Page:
High-precision measurements of nitrous oxide and methane in air with cavity ring-down spectroscopy at 7.6 µm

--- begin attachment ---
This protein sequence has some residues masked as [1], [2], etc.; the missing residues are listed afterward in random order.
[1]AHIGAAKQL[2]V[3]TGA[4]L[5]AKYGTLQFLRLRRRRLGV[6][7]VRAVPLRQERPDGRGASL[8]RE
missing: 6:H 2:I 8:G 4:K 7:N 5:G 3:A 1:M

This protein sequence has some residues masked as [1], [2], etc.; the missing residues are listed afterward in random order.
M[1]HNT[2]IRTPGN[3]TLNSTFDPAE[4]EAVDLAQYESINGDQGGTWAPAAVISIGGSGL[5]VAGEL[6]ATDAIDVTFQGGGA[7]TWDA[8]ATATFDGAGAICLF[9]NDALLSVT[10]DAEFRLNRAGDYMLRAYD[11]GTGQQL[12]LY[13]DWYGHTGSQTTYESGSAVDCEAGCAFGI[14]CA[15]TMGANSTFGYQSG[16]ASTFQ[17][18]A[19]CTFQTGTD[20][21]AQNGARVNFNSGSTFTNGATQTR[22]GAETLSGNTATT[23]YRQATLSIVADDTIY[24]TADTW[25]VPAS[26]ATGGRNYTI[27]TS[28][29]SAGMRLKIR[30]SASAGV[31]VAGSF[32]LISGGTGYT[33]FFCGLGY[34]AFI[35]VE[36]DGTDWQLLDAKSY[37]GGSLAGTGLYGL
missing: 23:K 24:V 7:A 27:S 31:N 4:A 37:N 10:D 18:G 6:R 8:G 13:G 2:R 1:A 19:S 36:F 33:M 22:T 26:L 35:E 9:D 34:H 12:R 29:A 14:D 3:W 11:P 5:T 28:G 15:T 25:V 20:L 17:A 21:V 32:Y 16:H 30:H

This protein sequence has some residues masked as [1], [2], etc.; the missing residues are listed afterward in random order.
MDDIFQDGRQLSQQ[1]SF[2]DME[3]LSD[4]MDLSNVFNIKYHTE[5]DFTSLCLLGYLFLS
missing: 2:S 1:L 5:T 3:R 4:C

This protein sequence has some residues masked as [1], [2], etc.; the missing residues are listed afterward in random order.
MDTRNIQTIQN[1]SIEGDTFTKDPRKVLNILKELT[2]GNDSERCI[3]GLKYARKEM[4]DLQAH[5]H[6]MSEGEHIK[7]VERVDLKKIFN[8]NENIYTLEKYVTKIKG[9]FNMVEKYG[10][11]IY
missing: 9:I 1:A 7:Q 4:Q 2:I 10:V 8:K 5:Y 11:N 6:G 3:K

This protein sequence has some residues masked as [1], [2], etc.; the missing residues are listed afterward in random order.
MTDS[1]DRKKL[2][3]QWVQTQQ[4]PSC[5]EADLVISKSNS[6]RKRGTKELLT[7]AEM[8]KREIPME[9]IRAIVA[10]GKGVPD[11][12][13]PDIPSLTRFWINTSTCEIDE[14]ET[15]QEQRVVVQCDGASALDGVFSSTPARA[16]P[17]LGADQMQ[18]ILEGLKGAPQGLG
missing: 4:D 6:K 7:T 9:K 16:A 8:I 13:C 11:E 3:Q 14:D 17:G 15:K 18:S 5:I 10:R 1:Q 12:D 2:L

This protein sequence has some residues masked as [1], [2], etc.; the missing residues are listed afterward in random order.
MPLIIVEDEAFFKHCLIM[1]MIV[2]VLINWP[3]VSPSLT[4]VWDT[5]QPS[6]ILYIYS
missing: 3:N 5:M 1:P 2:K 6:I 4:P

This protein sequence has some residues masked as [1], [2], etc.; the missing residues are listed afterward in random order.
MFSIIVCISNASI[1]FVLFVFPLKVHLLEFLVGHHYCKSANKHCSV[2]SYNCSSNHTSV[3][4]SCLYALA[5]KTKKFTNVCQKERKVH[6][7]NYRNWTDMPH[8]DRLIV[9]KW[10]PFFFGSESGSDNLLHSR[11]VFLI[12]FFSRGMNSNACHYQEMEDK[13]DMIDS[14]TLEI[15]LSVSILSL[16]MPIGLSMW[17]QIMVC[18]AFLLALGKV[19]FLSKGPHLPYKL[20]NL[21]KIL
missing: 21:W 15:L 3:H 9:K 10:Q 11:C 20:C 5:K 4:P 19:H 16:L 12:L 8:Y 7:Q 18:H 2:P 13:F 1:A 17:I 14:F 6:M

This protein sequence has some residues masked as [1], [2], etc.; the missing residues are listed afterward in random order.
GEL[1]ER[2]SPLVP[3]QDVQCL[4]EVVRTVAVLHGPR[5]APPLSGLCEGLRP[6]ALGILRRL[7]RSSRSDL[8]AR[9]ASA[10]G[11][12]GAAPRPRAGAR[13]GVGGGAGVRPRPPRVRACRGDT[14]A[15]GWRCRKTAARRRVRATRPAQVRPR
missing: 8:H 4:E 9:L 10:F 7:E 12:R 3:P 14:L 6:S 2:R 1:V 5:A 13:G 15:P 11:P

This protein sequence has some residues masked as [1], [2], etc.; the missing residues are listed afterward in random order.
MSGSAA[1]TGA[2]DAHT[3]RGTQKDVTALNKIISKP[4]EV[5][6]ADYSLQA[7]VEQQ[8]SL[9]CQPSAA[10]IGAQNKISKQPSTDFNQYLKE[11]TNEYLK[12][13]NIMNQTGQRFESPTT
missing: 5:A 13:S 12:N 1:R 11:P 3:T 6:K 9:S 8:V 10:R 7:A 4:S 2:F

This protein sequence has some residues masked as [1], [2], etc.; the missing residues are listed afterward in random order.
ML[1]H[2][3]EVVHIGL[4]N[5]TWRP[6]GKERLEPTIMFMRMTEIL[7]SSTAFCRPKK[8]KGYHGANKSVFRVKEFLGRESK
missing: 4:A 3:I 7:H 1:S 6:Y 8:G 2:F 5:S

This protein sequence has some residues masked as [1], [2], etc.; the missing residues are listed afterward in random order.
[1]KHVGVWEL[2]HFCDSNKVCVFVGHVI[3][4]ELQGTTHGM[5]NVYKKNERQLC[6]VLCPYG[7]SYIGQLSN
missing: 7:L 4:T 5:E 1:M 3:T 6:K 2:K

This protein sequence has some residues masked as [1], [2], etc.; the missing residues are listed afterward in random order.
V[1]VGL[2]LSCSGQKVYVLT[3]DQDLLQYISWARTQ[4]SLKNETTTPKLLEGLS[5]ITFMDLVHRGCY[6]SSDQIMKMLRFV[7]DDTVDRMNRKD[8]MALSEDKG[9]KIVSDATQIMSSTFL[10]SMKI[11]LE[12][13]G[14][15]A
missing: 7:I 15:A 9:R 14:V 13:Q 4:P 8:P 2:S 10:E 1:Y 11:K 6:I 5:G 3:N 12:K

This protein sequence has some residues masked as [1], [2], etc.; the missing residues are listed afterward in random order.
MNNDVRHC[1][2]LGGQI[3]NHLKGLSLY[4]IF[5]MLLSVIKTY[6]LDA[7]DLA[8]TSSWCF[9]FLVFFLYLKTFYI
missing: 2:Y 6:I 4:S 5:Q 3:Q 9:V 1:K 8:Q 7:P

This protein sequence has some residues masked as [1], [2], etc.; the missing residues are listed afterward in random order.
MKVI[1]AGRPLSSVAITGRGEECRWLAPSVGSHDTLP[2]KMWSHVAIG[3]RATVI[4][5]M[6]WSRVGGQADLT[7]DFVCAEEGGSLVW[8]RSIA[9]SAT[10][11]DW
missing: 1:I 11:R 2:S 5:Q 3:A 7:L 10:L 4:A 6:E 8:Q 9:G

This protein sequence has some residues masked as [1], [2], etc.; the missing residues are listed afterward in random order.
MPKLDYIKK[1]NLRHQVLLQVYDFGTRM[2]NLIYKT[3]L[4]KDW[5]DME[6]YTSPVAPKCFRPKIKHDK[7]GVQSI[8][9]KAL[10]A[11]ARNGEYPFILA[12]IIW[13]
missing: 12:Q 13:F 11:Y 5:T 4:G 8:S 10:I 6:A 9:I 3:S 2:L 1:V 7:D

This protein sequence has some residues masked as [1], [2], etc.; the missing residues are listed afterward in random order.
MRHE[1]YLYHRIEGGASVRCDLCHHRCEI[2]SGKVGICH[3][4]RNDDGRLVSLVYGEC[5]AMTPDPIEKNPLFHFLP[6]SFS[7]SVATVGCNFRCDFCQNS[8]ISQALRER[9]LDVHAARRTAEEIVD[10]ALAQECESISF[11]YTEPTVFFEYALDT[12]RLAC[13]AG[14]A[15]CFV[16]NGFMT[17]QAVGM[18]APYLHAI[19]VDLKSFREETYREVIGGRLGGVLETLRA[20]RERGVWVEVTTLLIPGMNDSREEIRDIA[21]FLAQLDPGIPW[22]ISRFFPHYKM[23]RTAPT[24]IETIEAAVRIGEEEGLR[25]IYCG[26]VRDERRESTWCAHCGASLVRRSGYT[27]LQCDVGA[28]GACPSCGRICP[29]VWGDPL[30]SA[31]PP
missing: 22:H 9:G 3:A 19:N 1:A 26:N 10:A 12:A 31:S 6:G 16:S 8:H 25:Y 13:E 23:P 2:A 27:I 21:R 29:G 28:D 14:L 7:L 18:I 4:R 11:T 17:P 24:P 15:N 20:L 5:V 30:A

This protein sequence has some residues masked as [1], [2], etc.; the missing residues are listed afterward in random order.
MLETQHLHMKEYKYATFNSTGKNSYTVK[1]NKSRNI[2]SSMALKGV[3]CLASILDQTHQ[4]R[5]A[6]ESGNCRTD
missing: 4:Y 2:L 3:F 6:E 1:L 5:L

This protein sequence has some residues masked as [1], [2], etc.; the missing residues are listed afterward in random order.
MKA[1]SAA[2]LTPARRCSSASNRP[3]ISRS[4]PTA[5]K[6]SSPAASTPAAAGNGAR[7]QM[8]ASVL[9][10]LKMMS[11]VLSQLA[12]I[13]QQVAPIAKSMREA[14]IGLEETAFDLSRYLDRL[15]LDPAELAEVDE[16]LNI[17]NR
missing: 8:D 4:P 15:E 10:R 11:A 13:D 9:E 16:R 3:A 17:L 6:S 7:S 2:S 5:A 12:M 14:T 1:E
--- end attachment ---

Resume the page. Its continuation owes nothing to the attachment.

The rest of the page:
A high-sensitivity methane (CH4) and nitrous oxide (N2O) sensor based on mid-infrared continuous-wave (CW) cavity ring-down spectroscopy (CRDS) techniques was developed for environmental and biomedical trace-gas measurements. A tunable external-cavity mode-hop-free (EC-MHF) quantum cascade laser (QCL) operating at 7.4 to 7.8 µm was used as the light source. The effect of temperature fluctuation on the measurement sensitivity of the CRDS experimental setup was analyzed and corrected, and a sensitivity limit of absorption coefficient measurement of 7.2×10-10 cm−1 was achieved at 1330.50 cm−1 with an average of 139 measurements or 21 s averaging time and further improved to 2.3×10-10 cm−1 with an average of 3460 measurements, or 519 s averaging time. For the targeted CH4 and N2O, absorption lines located at 1298.60 and 1327.07 cm−1 with temperature effect correction detection limits of 13 and 11 pptv were experimentally achieved with 10.4 and 10.2 s averaging times and could be further improved to 5 and 9 pptv with 482.5 and 311 s averaging times, respectively. Four spectral bands (1298.4 to 1298.9 cm−1, 1310.1 to 1312.3 cm−1, 1326.5 to 1328 cm−1, and 1331.5 to 1333 cm−1) in the spectral range from 1295 to 1335 cm−1 were selected for the separate and simultaneous measurements of CH4 and N2O under normal atmospheric pressure, and all were in good agreements. The concentrations of CH4 and N2O of atmospheric air collected at different locations and of exhaled breath were measured and analyzed. Continuous measurements of CH4 and N2O concentrations of indoor laboratory air over 45 h were also taken. It was found that anaerobic bacteria in the water and soil of wetlands might significantly increase the CH4 concentration in the air. The measured N2O concentration in the central city area was somewhat lower than the reported normal level in open air. Our results demonstrated the temporal and spatial variations of CH4 and N2O in the air.